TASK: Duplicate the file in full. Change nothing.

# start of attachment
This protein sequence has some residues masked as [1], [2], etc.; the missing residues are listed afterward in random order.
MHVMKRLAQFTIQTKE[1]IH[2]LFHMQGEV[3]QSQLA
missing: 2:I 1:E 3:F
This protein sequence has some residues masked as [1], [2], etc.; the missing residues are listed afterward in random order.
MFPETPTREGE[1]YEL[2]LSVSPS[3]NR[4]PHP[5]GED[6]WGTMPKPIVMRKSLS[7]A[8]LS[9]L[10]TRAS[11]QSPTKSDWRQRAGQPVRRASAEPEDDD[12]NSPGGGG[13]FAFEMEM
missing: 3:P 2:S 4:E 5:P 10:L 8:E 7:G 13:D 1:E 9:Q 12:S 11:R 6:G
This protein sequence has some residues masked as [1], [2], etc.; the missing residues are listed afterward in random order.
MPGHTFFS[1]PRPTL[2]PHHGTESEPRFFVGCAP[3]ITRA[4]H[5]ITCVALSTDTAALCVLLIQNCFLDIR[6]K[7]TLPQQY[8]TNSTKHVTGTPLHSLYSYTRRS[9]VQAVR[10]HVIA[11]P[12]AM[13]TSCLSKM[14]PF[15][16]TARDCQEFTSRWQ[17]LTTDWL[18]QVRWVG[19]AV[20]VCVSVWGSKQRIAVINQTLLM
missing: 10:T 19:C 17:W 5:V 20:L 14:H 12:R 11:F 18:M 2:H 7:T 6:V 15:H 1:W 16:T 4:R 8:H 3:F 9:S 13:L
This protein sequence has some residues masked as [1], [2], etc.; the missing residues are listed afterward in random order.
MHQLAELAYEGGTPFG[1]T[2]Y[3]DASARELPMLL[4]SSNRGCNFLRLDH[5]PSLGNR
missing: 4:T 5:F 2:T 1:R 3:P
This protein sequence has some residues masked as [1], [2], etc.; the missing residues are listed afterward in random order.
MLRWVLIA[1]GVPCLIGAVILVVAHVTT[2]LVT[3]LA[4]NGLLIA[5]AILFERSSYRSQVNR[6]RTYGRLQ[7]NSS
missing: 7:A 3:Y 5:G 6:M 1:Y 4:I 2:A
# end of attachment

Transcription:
This protein sequence has some residues masked as [1], [2], etc.; the missing residues are listed afterward in random order.
MHVMKRLAQFTIQTKE[1]IH[2]LFHMQGEV[3]QSQLA
missing: 2:I 1:E 3:F
This protein sequence has some residues masked as [1], [2], etc.; the missing residues are listed afterward in random order.
MFPETPTREGE[1]YEL[2]LSVSPS[3]NR[4]PHP[5]GED[6]WGTMPKPIVMRKSLS[7]A[8]LS[9]L[10]TRAS[11]QSPTKSDWRQRAGQPVRRASAEPEDDD[12]NSPGGGG[13]FAFEMEM
missing: 3:P 2:S 4:E 5:P 10:L 8:E 7:G 13:D 1:E 9:Q 12:S 11:R 6:G
This protein sequence has some residues masked as [1], [2], etc.; the missing residues are listed afterward in random order.
MPGHTFFS[1]PRPTL[2]PHHGTESEPRFFVGCAP[3]ITRA[4]H[5]ITCVALSTDTAALCVLLIQNCFLDIR[6]K[7]TLPQQY[8]TNSTKHVTGTPLHSLYSYTRRS[9]VQAVR[10]HVIA[11]P[12]AM[13]TSCLSKM[14]PF[15][16]TARDCQEFTSRWQ[17]LTTDWL[18]QVRWVG[19]AV[20]VCVSVWGSKQRIAVINQTLLM
missing: 10:T 19:C 17:W 5:V 20:L 14:H 12:R 11:F 18:M 2:H 7:T 6:V 15:H 1:W 16:T 4:R 8:H 3:F 9:S 13:L
This protein sequence has some residues masked as [1], [2], etc.; the missing residues are listed afterward in random order.
MHQLAELAYEGGTPFG[1]T[2]Y[3]DASARELPMLL[4]SSNRGCNFLRLDH[5]PSLGNR
missing: 4:T 5:F 2:T 1:R 3:P
This protein sequence has some residues masked as [1], [2], etc.; the missing residues are listed afterward in random order.
MLRWVLIA[1]GVPCLIGAVILVVAHVTT[2]LVT[3]LA[4]NGLLIA[5]AILFERSSYRSQVNR[6]RTYGRLQ[7]NSS
missing: 7:A 3:Y 5:G 6:M 1:Y 4:I 2:A